We're going to sit down with the teacher one day this week and try to figure it out.

Tree Newt said...

Why can't he just whack the kids on the head for messing with him? Is retaliation a bad thing? Should I not be teaching that to baby C?

You realize I'm kidding, of course.

Ted D said...

Mattie, he's got the classic "little man complex" just like his Dad.

God help him.

~**Dawn**~ said...

Trust me when I say that if this preschool teacher has been doing this for longer than ten minutes, Rakes isn't the first & he won't be the last, and if she can't handle it, she's in the wrong business. A good sit-down with her to brainstorm may work wonders. She may have ideas you never even dreamed of. I know I often did. I once regularly babysat for pur pastor's three kids when I was twelve. I remember when they first arrived at our church & he introduced his family -- his wife, his two daughters and then "This is... well... we'll just pray for Jack." Holy Tasmanian Devil. But he wasn't a bad kid, just brought new meaning to the term "busy child."

Ted D said...

Dawn, she's new to the school, but has taught pre school before. Ang thinks that we need to sit down and talk with her about some positive reinforcement for Rakes. We'll see; he's really a sweet kid, just "active" and he loves school.

If you have any ideas, email me any suggestions on what we can do as his parents to try and help the situation. I'd appreciate any help you can offer.

Redbeard76 said...

Just keep telling yourself: it's just a phase, it's just a phase.

Or have gramps move in full time, you don't mind converting the garage, right?

scott h said...

ok for the last time here we go. I assume since you threw a open invitation to the Internet viewers for help you will listen to your older , wiser, more experienced, better looking brother-in-law.

Turn off the Tv.Sit young mr. Cassedy down and find out which of his games is his favorite. I assume it will be his Starwars game? Explain to him that he wont get to play that game or any game until friday and if come friday he has a good report from school, no biting,kicking, hitting below the belt then Rakes AND HIS DADDY (I'm assuming that is you) will play thirty min. of Starwars. the key is just Rakes and HIS DAD.

THe key is no video games without a good report. You don't have to wait till fri. you could base it on a every school day , Its also important that he ties getting to play and playing with dad to his good behavior.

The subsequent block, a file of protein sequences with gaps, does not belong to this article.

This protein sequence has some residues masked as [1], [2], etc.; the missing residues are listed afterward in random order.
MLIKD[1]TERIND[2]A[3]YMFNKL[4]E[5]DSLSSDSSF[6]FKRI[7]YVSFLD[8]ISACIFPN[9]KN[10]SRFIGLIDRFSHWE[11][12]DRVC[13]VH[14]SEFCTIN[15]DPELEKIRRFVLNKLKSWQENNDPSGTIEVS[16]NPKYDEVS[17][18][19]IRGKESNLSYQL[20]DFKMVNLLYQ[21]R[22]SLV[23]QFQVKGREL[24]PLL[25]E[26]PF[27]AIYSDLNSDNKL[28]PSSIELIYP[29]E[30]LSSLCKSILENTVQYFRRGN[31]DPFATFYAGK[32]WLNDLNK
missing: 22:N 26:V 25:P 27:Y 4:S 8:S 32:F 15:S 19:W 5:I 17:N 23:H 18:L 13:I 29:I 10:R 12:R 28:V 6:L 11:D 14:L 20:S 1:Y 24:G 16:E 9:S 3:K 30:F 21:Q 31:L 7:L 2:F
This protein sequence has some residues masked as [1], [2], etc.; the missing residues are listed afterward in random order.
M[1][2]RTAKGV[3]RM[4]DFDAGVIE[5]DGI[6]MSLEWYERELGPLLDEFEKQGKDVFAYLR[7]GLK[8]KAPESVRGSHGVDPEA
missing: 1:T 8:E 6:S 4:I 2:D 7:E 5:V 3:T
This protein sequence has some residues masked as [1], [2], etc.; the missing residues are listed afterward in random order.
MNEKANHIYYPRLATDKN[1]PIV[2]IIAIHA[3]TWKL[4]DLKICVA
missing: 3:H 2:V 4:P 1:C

If this doesn't work my next favorite is to take him by the guys out washing cars and ask if he wants to do that for the rest of his life. Point out the kid in 100.00 jeans , 125.00 jordans and all the older ladies giving him 10.00 tips for doing what he was paid to do.

~**Dawn**~ said...

How new to the school is she? Having a new teacher is disrupting to kids, especially at Rakes' age. Makes me wonder if he isn't acting out a bit to test her limits, if she hasn't been there long. I will have to really give this some thought, but the most important factor that never changes, no matter the child, family or situation, is consistency. If he has a solid set of rules to follow both at school & at home, there are fewer limits to test. I had basic rules even for my babies, and they were always enforced, no exceptions:
1. No hurting our friends. If we hurt our friends, then we have to sit for a bit (just a minute or two for this age), until we're ready to be nice again.
2. No throwing Weebles. Weebles *hurt*. We can throw stuffed animals, soft blocks, Nerf balls, but if we throw the Weebles, they go away.
3. When we are going outside, we all hold hands. No holding hands, we don't move an inch.
4. If you throw your food on the floor (on purpose, not by accident), you're not hungry. We only have four highchairs & eight babies. Someone else is hungry. You can get down, they can have a turn & we'll try again later.

Set rule, set consequence. The parents were always amazed by the fact that the babies "got it" & that I didn't lose my mind in a room full of one-year-olds (eight of them, one of me, as I worked with a girl who literally had no child care experience, didn't even know how to change a diaper). When they would ask, I would share my rules & they would often use them at home as well. It was hysterical to see the babies understand the rules/consequences. I had one little boy that hit someone because they took his toy away. As soon as he hit the other child, he plopped right down on his bottom, self-imposed "time out" & looked at me waiting for the ok to play again. Sounds like I was a drill sargeant but the kids thrived, because they knew what was expected of them & what would happen if they broke one of the "house rules."

Whew. That's a long-winded way of saying maybe you could establish some rules with the teacher for Rakes that would work both at home & at school. I bet you actually have similar rules for him, but sometimes the key is making the terminology the same, as well the consequences. Sometimes hearing "no hitting & you need to be quiet" one place and "hands to yourself & use your inside voice" in another place don't sound like the same rule to a 4-year-old.

Ted D said...

Stephen, I CAN'T have my Dad move in because if he did, I'd have to kill him. Besides he can only handle kids in very small doses. But it's a good idea in theory.